Astronomy TOP STORY
NASA's Fermi Gamma-ray Space Telescope detected a rapid-fire "storm" of high-energy blasts from a highly magnetized neutron star, also called a magnetar, on Jan. 22, 2009.
Astronomy TOP STORIES
Large Magellanic Cloud
The brightly glowing plumes seen in this image are reminiscent of an underwater scene, with turquoise-tinted currents and nebulous strands reaching out into the surroundings.
Massive black holes spewing out radio-frequency-emitting particles at near-light speed can block formation of new stars in aging galaxies, a study has found.
It was 45 years ago when astronomer Klim Churyumov and Svetlana Gerasimenko, one of his researchers, unwittingly began a new chapter in the history of space exploration.
Peering through a giant cosmic magnifying glass, NASA's Hubble Space Telescope has spotted a tiny, faint galaxy -- one of the farthest galaxies ever seen. The diminutive object is estimated to be more than 13 billion light-years away.
Astronomers using the National Science Foundation's Green Bank Telescope (GBT) in West Virginia, along with data from other large radio telescopes, have discovered that our nearest galactic neighbors, the dwarf spheroidal galaxies, are devoid of star-forming gas, and that our Milky Way Galaxy is to blame.
Space scientists at the University of Leicester have detected a curious signal in the X-ray sky -- one that provides a tantalizing insight into the nature of mysterious 'dark matter.'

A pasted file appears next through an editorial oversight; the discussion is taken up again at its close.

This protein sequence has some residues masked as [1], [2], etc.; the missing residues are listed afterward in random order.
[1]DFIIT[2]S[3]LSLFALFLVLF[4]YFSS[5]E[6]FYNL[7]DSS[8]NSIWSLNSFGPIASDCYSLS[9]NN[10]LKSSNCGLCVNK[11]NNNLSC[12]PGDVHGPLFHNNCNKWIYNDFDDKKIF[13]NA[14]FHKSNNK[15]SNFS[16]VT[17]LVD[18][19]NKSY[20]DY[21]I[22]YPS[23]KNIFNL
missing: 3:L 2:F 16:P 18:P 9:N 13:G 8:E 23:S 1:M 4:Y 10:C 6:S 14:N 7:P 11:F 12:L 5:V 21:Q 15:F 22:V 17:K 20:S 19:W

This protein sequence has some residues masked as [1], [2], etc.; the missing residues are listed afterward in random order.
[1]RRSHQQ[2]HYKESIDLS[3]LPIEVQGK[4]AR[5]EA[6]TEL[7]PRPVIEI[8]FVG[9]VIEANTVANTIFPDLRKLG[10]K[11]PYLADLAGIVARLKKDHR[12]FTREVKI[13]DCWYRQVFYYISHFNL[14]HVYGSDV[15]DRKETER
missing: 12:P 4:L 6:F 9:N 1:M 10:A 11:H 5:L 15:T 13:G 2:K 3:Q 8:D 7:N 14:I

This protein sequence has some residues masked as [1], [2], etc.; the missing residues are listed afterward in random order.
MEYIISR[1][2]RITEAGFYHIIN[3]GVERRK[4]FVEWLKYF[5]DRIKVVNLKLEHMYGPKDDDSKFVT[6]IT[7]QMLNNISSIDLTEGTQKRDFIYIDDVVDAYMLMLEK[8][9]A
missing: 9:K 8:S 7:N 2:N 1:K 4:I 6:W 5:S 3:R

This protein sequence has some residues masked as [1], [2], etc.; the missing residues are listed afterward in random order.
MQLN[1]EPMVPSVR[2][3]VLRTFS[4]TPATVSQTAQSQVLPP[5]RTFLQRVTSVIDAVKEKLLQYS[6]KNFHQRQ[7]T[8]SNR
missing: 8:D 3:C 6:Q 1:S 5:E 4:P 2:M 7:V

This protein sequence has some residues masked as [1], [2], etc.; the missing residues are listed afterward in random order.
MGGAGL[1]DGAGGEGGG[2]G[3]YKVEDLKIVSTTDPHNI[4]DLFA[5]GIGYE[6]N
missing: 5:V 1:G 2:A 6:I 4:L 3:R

A group of researchers led by Melina Bersten of Kavli IPMU recently presented a model that provides the first characterization of the progenitor for a hydrogen-deficient supernova.
Galaxy clusters are the largest objects in the Universe held together by gravity but their formation is not well understood.
This magnificent new image taken with the NASA/ESA Hubble Space Telescope shows the edge-on spiral galaxy NGC 4206, located about 70 million light-years away from Earth in the constellation of Virgo.
Astronomers have discovered a black hole that is consuming gas from a nearby star 10 times faster than previously thought possible.
Astronomers have found a pulsating, dead star beaming with the energy of about 10 million suns. This is the brightest pulsar - a dense stellar remnant left over from a supernova explosion - ever recorded.
On April 23, NASA's Swift satellite detected the strongest, hottest, and longest-lasting sequence of stellar flares ever seen from a nearby red dwarf star. The initial blast from this record-setting series of explosions was as much as 10,000 times more powerful than the largest solar flare ever recorded.
Certain primordial stars--those between 55,000 and 56,000 times the mass of our Sun, or solar masses--may have died unusually. In death, these objects--among the Universe's first-generation of stars--would have exploded as supernovae and burned completely, leaving no remnant black hole behind.
Astronomers usually have to peer very far into the distance to see back in time and view the universe as it was when it was young.
The Balloon Observation Platform for Planetary Science (BOPPS) is a high-altitude, stratospheric balloon mission that is planned for launch today to study a number of objects in our solar system, including an Oort cloud comet.
New modeling studies from Carnegie's Alan Boss demonstrate that most of the stars we see were formed when unstable clusters of newly formed protostars broke up.
Scientists of the Planck collaboration, and in particular the Trieste team, have conducted a series of in-depth checks on the discovery recently publicized by the BICEP2 project (the Antarctic observatory)